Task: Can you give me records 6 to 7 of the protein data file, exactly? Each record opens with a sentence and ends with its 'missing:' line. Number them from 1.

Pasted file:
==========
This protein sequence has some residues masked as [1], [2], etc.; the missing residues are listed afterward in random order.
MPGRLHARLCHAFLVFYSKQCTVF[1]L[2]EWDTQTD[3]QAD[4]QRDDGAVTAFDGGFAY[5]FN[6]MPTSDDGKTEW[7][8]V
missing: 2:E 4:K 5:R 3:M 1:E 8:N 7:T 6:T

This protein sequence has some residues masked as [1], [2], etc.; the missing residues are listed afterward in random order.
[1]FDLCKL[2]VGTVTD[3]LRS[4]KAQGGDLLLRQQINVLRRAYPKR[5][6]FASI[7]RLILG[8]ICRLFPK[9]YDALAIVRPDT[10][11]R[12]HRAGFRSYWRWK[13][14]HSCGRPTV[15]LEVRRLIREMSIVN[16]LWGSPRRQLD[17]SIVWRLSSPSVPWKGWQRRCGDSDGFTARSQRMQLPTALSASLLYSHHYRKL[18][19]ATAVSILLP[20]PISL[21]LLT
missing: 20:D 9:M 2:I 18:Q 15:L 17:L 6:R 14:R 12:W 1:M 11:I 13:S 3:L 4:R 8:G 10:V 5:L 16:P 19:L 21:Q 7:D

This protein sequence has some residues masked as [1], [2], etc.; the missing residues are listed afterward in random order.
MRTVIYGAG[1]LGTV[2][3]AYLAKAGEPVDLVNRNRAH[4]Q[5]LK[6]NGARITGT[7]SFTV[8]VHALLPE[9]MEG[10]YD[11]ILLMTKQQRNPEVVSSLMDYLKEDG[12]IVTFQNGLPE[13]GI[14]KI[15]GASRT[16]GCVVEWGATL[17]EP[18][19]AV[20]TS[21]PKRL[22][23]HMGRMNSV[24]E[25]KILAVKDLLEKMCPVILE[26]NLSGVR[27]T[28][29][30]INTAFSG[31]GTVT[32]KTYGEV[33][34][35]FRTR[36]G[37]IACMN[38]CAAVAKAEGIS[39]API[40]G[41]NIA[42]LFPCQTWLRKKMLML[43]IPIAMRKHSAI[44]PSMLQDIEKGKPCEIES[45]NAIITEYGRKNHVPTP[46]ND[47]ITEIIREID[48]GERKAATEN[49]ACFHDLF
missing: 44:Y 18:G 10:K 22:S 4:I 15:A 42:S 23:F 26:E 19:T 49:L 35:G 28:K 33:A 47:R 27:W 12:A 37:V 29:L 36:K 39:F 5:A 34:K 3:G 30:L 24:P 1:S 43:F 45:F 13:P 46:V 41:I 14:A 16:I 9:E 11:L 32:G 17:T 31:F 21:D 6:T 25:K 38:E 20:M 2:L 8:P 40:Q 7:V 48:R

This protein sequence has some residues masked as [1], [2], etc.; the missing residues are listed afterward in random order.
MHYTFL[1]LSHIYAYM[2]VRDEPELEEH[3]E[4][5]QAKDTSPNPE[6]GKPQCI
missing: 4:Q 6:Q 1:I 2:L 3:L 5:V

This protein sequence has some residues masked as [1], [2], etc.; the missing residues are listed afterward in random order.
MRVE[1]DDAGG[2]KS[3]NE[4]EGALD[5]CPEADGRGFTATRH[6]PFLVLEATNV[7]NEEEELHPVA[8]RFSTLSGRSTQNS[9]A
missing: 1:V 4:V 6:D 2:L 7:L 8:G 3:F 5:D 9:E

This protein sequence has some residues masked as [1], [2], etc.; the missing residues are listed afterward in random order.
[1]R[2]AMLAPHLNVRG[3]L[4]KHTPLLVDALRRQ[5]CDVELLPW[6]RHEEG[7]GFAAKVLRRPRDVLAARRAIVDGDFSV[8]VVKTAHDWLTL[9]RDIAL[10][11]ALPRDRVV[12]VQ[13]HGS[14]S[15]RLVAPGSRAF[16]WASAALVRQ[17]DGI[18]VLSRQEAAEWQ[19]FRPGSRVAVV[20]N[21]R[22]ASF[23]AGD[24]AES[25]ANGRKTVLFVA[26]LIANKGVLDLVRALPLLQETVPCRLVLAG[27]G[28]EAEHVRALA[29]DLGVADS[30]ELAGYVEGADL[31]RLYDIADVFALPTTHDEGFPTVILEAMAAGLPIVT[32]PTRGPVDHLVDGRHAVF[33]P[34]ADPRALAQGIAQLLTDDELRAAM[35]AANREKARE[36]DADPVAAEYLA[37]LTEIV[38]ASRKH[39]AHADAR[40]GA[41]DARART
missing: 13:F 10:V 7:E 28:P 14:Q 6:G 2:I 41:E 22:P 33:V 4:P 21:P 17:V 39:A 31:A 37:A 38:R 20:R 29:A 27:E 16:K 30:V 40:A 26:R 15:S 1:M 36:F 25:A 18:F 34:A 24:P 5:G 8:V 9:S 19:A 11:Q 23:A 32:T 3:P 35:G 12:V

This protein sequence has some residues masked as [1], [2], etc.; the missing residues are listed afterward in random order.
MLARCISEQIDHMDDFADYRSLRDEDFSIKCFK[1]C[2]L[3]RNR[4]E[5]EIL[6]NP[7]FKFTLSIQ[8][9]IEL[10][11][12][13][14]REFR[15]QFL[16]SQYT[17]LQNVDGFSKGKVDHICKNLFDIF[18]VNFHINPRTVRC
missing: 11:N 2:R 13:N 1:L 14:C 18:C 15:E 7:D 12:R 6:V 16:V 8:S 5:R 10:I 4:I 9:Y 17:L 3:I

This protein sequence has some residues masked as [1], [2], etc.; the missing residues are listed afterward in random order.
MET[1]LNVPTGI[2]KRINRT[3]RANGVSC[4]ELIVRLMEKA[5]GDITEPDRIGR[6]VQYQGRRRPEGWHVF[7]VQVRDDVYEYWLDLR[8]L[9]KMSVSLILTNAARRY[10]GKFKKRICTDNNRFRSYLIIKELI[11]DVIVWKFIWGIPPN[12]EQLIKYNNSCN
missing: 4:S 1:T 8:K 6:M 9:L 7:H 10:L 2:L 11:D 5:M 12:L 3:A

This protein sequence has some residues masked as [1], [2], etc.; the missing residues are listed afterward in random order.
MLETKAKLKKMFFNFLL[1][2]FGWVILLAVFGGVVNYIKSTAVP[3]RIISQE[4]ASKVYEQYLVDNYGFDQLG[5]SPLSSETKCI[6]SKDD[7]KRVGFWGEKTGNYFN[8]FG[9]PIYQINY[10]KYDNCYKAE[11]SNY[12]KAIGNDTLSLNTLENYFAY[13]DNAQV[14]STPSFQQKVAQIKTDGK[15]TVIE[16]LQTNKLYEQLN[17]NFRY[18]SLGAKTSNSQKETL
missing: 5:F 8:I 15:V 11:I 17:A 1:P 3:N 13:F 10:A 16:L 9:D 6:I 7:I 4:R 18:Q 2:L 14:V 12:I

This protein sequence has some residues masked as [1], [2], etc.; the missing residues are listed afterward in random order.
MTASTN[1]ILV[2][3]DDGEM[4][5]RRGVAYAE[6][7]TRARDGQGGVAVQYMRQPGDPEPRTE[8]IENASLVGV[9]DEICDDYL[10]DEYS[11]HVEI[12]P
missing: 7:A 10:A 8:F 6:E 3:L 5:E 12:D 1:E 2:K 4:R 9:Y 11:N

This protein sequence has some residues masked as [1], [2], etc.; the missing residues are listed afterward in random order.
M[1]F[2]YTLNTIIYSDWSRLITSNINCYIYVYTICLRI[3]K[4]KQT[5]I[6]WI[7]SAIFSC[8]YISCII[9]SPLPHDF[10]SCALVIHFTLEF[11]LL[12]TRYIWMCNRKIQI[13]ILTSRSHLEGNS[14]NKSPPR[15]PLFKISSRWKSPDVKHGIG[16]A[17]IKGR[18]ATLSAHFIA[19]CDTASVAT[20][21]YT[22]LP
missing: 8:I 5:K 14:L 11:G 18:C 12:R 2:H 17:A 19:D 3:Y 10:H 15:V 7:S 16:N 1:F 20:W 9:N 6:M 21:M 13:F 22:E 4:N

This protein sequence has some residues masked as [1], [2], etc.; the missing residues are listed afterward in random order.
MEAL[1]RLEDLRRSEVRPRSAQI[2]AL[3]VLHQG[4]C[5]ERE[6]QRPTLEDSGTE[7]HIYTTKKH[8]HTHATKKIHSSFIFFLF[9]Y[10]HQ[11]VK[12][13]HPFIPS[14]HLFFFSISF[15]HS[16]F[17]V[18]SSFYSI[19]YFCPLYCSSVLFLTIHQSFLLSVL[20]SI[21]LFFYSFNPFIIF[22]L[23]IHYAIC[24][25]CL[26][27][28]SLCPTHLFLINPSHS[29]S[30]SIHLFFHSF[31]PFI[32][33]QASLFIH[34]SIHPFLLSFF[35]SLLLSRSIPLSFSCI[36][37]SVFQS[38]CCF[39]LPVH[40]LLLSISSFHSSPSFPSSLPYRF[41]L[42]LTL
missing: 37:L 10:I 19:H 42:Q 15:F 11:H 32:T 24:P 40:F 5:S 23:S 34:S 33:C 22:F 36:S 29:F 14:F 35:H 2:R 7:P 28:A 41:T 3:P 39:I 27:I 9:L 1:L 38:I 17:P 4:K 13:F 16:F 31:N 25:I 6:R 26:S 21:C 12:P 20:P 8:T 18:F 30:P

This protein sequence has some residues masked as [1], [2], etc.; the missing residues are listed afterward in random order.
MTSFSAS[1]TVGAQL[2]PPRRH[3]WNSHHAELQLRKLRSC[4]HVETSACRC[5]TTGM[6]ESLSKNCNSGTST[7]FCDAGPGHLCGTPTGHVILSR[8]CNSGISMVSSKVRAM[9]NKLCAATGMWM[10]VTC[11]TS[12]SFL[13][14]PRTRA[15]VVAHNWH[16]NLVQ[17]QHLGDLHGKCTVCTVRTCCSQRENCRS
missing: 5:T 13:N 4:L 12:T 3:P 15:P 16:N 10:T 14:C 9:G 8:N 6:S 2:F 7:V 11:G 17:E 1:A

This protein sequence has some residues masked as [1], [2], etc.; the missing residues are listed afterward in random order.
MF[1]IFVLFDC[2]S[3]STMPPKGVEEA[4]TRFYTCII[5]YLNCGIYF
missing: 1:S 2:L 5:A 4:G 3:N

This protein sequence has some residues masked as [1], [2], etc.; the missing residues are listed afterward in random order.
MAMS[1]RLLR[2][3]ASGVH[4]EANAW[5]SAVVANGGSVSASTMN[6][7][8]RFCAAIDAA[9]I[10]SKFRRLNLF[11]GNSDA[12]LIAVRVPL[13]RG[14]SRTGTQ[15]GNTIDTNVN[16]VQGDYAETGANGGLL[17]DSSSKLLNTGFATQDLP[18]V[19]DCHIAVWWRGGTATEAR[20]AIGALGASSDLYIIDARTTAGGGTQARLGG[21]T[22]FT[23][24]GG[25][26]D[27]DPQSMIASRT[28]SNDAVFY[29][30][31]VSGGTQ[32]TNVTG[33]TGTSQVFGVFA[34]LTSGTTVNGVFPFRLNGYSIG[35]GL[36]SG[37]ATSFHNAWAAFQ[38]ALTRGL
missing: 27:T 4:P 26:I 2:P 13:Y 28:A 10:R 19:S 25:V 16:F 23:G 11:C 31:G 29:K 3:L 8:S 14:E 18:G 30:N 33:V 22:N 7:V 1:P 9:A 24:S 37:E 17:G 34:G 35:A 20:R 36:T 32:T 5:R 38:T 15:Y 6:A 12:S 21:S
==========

This protein sequence has some residues masked as [1], [2], etc.; the missing residues are listed afterward in random order.
[1]R[2]AMLAPHLNVRG[3]L[4]KHTPLLVDALRRQ[5]CDVELLPW[6]RHEEG[7]GFAAKVLRRPRDVLAARRAIVDGDFSV[8]VVKTAHDWLTL[9]RDIAL[10][11]ALPRDRVV[12]VQ[13]HGS[14]S[15]RLVAPGSRAF[16]WASAALVRQ[17]DGI[18]VLSRQEAAEWQ[19]FRPGSRVAVV[20]N[21]R[22]ASF[23]AGD[24]AES[25]ANGRKTVLFVA[26]LIANKGVLDLVRALPLLQETVPCRLVLAG[27]G[28]EAEHVRALA[29]DLGVADS[30]ELAGYVEGADL[31]RLYDIADVFALPTTHDEGFPTVILEAMAAGLPIVT[32]PTRGPVDHLVDGRHAVF[33]P[34]ADPRALAQGIAQLLTDDELRAAM[35]AANREKARE[36]DADPVAAEYLA[37]LTEIV[38]ASRKH[39]AHADAR[40]GA[41]DARART
missing: 13:F 10:V 7:E 28:P 14:Q 6:G 2:I 41:E 22:P 33:V 4:P 21:P 17:V 39:A 31:A 37:A 38:R 20:R 29:A 27:E 16:K 30:V 40:A 26:R 15:S 1:M 36:F 25:A 18:F 34:A 24:P 5:G 8:V 9:S 19:A 11:Q 23:A 32:T 3:P 35:G 12:V

This protein sequence has some residues masked as [1], [2], etc.; the missing residues are listed afterward in random order.
MLARCISEQIDHMDDFADYRSLRDEDFSIKCFK[1]C[2]L[3]RNR[4]E[5]EIL[6]NP[7]FKFTLSIQ[8][9]IEL[10][11][12][13][14]REFR[15]QFL[16]SQYT[17]LQNVDGFSKGKVDHICKNLFDIF[18]VNFHINPRTVRC
missing: 11:N 2:R 13:N 1:L 14:C 18:C 15:E 7:D 12:R 6:V 16:V 8:S 5:R 10:I 4:I 9:Y 17:L 3:I